written by: Larry M. Lynch•edited by: Rhonda Callow•updated: 8/27/2009
Not exactly what many would call a “glamorous" subject, trucks can have their own style of charm and be worthy, profitable subjects for digital photography. How to photograph trucks, including how to compose, frame and capture a broad range of creative digital images of trucks is discussed.
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How to Photograph Trucks
More than simply a “utility vehicle", trucks come in an extensive variety of sizes, colors, and designs. Not to mention trucks which are customized for truck and automobile shows. In order to photograph cars and trucks, you should consider composition angles from overhead to low-to-the-ground shots. Full-frame rear shots like this show model Ford pickup truck, require small apertures (f11, f16) at slower shutter speeds (1/125th second) to allow for increased depth-of-field that will include the rear and forward portions of the truck to be in focus. Unless the truck photo is strictly to document the vehicle model, people or other items should be included to help to indicate the size of the vehicle.
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The same holds true for front shots of trucks. Fill the frame, and use a smaller aperture (f11) with a medium to slow shutter speed (1/125th second) to keep the entire vehicle in focus. People on the side or in the foreground or background help to give scale to the truck photograph. For sharper focus at the slower shutter speeds consider using a trip or other camera stabilizing device if possible. Otherwise, increase the shutter speed to at least 1/250th second and use the smallest aperture you can at that speed with your camera, especially if the vehicle is moving.
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Types of Truck Photographs
You’ll need to consider a good all-around series of images, compositions and angles to capture the full range of the vehicle’s photographic possibilities when you photograph cars and trucks. This includes truck photos such as:
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· Close ups and macro images of truck details using close-up lenses or macro camera settings to capture fine detail truck features
· Low angle photos of wheels, grill, headlights, fog lights, tailgate and other truck features
· Knee-high down to worm’s eye views taken at wide lens apertures (f5.6, f2.8) and faster shutter speeds (1/250th, 1/500th second) of tires, rims and truck suspension
· Truck controls and interior photographs which use flash, flash slave units or flood lighting to evenly illuminate truck interior features
· Overhead and high angle views will require a ladder or high vantage point using a wide angle lens, wide aperture of f5.6 or more and a proportionate shutter speed for proper exposure using your camera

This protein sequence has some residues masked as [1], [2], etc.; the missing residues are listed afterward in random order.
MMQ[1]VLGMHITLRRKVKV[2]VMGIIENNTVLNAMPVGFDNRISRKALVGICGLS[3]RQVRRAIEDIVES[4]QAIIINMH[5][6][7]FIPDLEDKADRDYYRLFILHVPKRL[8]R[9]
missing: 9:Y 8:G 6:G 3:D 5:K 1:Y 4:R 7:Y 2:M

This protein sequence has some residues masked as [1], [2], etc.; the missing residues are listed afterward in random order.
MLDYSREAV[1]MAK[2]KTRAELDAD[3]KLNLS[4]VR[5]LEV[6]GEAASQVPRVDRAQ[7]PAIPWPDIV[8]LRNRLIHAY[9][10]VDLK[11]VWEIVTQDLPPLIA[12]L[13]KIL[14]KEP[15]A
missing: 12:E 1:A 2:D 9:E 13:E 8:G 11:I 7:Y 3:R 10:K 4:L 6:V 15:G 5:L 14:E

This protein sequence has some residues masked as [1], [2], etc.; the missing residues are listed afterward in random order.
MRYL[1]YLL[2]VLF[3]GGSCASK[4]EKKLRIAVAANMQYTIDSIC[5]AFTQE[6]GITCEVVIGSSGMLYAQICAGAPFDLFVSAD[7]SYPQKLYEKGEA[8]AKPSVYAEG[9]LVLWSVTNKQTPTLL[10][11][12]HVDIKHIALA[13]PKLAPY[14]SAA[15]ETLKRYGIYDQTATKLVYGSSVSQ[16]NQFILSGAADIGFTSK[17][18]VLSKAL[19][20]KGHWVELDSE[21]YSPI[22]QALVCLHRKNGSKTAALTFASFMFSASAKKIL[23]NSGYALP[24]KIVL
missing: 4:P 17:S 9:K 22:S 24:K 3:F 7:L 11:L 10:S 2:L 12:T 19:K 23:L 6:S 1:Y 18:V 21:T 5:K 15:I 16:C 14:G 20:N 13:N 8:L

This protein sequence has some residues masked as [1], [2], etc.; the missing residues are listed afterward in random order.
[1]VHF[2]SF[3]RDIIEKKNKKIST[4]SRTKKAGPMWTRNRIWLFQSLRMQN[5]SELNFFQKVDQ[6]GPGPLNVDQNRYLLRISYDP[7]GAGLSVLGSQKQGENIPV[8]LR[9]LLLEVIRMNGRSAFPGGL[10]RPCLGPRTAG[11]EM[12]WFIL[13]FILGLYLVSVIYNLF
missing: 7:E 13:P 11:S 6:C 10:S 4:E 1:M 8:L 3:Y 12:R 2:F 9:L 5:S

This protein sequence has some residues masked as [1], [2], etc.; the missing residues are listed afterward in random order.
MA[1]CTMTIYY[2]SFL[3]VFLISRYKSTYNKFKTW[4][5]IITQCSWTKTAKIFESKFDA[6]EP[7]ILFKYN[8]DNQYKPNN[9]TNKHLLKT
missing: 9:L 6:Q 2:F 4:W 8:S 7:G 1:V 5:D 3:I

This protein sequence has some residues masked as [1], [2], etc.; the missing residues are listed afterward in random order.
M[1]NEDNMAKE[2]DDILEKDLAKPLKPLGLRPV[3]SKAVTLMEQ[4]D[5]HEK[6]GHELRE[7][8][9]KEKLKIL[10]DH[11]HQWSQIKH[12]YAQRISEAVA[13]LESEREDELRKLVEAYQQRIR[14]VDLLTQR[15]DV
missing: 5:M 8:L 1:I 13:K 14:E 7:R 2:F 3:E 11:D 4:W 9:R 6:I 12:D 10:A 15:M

· Overall truck views from both the front and rear of the vehicle shot at smaller apertures of f11, f16 or f22 for increased depth-of-field with a faster shutter speed of 1/250th to 1/500th second to compensate
· Advertising truck photographs that include people, pets and animals or other items to demonstrate truck features, uses and scale
· technical truck photographs to illustrate engine configurations, exhaust system enhancements and interior controls and frequently require macro photography to best illustrate these truck features
· photographs of trucks in actual use under normal or extreme operating conditions like this large “Chiva" (shown above) which had 15 plus people, cargo, baggage and boxes on the roof of the vehicle alone. Up to an additional 40 people can ride inside this modified combination passenger-cargo truck as well. The “Chiva" is designed to ford low rivers, go through axle-deep mud and climb or descend up to a 35% grade slope “fully loaded".
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Don’t forget to try for some cute or fun digital images when you photograph trucks too. Some trucks can be customized with fancy decorations, wild colors and specialized covers, roofs and structures like this “mini-chiva" designed to carry both people and cargo under rugged countryside conditions. Extra-heavy-duty suspension with decorated wooden sides and wooden bench-style seats are featured on this model. “Chivas" even carry cargo stacked high on the roof and have a low profile to help lower the center of gravity. They’re often painted in festive colors as shown, even the big ones.
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How to Photograph Cars and Trucks
A digital photographer who knows how to photograph cars and trucks will have an almost endless stream of assignment possibilities for truck photography and using antique and classic car photography tips. From car and truck shows, local new car and truck dealerships, custom paint shops, hobbyist and car club parades, and racing competitions to monster truck competitions all offer photo opportunities for the amateur and professional who can photograph trucks and cars to their best advantage.